In addition to the high school reunion, I came home with the intention of helping to clear out our family home so that Dad would have the option of selling it sometime this year.

I scheduled Salvation Army to come and do a pickup. I called "College Hunks Hauling Junk" and they'll be here tomorrow. (I gotta admit, it's more fun when you're making a pile of musty old blankets and papers and you get to say, "This is for the hunks." And it's especially wonderful when your father says it!)

We've torn our way through the top floor, most of the kitchen, Dad's bedroom. I've started going through the kids books in the living room. I found our stash of Pogo books, our 1950's Barbies (very bad haircuts on those babes!). OTRsis instructed me to take photos of her stuffed animals and then go ahead and give them away. We've avoided the Basement of Doom, but must face it today.

One of my classmates is a developer here in the neighborhood. He and his wife have been looking for a single-family house on our street. Apparently, O street is THE street to live on in our neighborhood. The little trees that were planted when we were kids have grown into a flowering mass that makes our little block feel like an oasis in the city. They came through on Sunday to look around. Definitely interested, not in a rush.

I wasn't either. I thought maybe Dad might sell next year. The realtor came yesterday. She confirmed what I've been telling Dad: don't worry about fixing it up, just clear it out and clean it and it will sell well. Sure it's beat up, but whoever moves in here will already love old houses and will want to fix it up according to their tastes anyway.

Dad and the realtor chatted away. Then she pulled out a listing agreement, and he signed it! The house goes on the market a week from Sunday!!!

That's crazy talk. The house next door sold in 23 days. This one isn't as perfected as that one was, but it's a charming, quirky little house and should go quickly. It's actually freaking me out a little. One of my own charming, quirky characteristics is being comfortable thinking about any theory, but then being surprised by my emotions when theory becomes reality.

I'm not entirely clear what Dad's plans are at this point. The one he's talked about most is buying an empty loft and paying to have a condo built into it. It looks like he might make a fair amount of money on this house, so that's actally very realistic. The realtor thinks they can do well buying an empty space since no one is buying right now. She's on the hunt for a building with an elevator and a 1500 square foot space.

In the meantime, I've been plugging Seattle. Not because I don't want Dad to remain here where he's a bit of a celebrity (aka Character), but because I've learned the hard way that it's better to plan for the worst. Unfortunately, if something bad happens, nothing compares to family.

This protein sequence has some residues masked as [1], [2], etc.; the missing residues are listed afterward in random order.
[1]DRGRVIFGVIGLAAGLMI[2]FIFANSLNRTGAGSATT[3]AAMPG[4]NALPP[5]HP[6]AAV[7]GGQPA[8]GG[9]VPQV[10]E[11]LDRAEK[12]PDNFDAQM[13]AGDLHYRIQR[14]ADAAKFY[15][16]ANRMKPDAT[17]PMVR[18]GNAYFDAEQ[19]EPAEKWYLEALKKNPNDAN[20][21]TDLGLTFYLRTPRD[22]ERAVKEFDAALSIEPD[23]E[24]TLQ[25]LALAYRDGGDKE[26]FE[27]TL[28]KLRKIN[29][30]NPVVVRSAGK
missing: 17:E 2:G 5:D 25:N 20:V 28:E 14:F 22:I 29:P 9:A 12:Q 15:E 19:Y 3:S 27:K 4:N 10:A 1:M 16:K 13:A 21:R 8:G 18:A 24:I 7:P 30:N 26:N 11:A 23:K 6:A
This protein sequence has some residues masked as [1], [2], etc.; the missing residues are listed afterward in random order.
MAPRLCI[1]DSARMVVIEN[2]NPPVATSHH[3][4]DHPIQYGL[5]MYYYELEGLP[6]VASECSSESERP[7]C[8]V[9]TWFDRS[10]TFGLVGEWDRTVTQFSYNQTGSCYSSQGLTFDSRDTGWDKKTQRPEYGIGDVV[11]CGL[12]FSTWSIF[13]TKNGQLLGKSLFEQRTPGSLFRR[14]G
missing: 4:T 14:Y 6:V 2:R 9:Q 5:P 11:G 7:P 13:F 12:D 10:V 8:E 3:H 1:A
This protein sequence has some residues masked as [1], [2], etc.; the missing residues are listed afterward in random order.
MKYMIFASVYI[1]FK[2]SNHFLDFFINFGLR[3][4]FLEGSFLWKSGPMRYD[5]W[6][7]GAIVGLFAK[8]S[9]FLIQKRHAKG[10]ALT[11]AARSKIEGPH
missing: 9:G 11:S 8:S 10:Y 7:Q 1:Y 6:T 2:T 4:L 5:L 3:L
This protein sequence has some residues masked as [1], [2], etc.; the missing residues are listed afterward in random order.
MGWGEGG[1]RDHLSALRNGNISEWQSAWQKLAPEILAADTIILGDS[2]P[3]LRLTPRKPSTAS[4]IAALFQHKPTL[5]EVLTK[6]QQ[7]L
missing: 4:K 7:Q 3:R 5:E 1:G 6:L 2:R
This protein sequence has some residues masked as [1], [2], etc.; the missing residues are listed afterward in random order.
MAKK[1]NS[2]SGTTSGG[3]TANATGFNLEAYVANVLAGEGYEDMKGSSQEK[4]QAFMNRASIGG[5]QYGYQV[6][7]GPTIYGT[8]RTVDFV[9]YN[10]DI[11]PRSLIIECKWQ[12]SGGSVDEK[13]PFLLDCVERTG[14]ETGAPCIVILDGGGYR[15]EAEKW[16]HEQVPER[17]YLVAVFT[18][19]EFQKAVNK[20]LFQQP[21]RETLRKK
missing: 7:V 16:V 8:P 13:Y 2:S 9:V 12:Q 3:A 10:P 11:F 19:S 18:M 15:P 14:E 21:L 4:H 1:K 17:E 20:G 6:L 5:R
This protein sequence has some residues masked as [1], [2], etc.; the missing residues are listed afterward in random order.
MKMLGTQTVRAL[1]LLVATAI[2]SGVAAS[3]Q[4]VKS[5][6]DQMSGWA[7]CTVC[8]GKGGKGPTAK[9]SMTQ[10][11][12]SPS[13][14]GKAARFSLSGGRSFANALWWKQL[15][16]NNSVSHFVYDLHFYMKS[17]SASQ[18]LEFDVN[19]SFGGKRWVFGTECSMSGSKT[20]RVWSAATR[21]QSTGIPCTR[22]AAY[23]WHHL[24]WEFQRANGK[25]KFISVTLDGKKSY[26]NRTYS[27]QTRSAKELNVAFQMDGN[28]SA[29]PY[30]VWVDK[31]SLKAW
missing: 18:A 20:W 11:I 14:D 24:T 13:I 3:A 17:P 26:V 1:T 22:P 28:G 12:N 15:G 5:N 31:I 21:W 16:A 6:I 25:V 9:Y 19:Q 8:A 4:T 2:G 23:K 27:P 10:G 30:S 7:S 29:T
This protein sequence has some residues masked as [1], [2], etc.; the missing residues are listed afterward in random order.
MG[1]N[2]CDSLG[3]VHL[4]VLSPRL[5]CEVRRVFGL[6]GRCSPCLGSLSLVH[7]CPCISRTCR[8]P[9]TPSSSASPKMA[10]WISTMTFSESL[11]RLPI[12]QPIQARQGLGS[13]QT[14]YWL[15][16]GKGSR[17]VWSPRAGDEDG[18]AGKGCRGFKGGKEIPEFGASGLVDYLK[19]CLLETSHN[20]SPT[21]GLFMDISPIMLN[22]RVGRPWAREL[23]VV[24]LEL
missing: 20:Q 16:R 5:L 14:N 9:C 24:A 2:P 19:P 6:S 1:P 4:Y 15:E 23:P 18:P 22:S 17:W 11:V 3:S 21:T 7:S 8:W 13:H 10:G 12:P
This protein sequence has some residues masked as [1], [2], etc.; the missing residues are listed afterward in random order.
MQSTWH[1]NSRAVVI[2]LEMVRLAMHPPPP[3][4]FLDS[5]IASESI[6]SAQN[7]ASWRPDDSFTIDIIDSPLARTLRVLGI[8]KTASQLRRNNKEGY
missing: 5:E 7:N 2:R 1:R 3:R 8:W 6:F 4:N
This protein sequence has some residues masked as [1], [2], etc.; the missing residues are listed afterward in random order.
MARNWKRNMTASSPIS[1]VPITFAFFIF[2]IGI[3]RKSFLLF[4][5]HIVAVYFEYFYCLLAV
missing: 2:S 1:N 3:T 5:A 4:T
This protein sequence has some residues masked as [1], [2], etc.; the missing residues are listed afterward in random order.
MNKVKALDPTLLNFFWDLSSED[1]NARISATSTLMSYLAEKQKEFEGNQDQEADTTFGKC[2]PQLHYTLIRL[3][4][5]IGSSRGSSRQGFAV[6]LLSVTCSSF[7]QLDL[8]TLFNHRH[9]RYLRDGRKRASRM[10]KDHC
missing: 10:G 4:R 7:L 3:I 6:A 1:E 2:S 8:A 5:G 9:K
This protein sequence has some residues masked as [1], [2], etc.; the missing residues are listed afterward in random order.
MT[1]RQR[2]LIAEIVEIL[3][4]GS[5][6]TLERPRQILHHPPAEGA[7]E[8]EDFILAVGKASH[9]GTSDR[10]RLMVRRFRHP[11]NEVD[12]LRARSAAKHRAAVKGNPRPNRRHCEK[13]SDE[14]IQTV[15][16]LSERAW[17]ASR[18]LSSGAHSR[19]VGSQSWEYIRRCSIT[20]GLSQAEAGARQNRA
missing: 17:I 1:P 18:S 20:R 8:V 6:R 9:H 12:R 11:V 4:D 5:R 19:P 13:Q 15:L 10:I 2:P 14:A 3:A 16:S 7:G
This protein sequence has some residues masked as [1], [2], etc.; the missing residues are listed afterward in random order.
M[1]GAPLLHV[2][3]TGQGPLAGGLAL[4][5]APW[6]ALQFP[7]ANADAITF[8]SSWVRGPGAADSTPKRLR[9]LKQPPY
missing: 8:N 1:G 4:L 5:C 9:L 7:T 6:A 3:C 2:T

October 12, 2009

Home Again

I'm working from home this week. Literally. In Cincinnati. I'm in my Dad's bedroom, taking over his desk until Thursday.

I came home for my 20th high school reunion and to help Dad clean and organize the house. I'm currently downloading some updates and drivers, so trying to do a quick post while I wait (i.e., this will be scattered and likely full of typos)

Impressions from the reunion:
"OTRgirl, you look just the same! You haven't aged a day. You're still as funky as ever."

(Due to some fun family drama, I'd spent the morning running around to the pharmacy. I didn't have time to clean up before the school tour, so I ran out with leggings, boots, miniskirt, cute jacket and my little wool cap.)

My Sadie Hawkins date (who has now been with his partner for the past 10 years) was there. A couple of his comments: "You didn't bring your husband either? I can say this to you then, I told my partner not to come. Honestly? There are so many of us here who want to catch up, who wants to waste time talking to someone's spouse?!" I'd been sad that Jrex wouldn't be able to make it, but it probably was for the best.

A note about our Sadie Hawkins date. He was from the 2nd wealthiest suburb in Cincinnati. Grew up going to cotillions. One of the popular kids, tall, thin, dark and handsome. From 7th-9th grades, I'd been completely embarrassed about living in the ghetto. I'd always said I lived downtown, near the library. It was sort-of true: I could walk to the library in 15 minutes. By 10th grade I mostly stopped caring what other people thought about me, but I had residual fears of being judged. DS picked me up at our house and we went down to Mulane's for dinner. Since I'd asked him, it didn't feel like I could ask him to pay for dinner, but I couldn't afford to pay much. We went dutch. Mulane's had great food, but it was in the bottom of a downtown office building. Nothing fancy.

At the reunion, DS was talking to me and one of the other kids from the art room. He said, "Oh my God. I think I might have told you this on FB, OTRgirl, but in high school, I thought the two of you were so sophisticated. I just thought you were just beyond high school. For Sadie Hawkins, I picked OTRgirl up at this cool townhouse and we ate ate a really sophisticated restaurant. It was so much fun." I rolled my eyes and said it certainly wasn't how I felt at the time!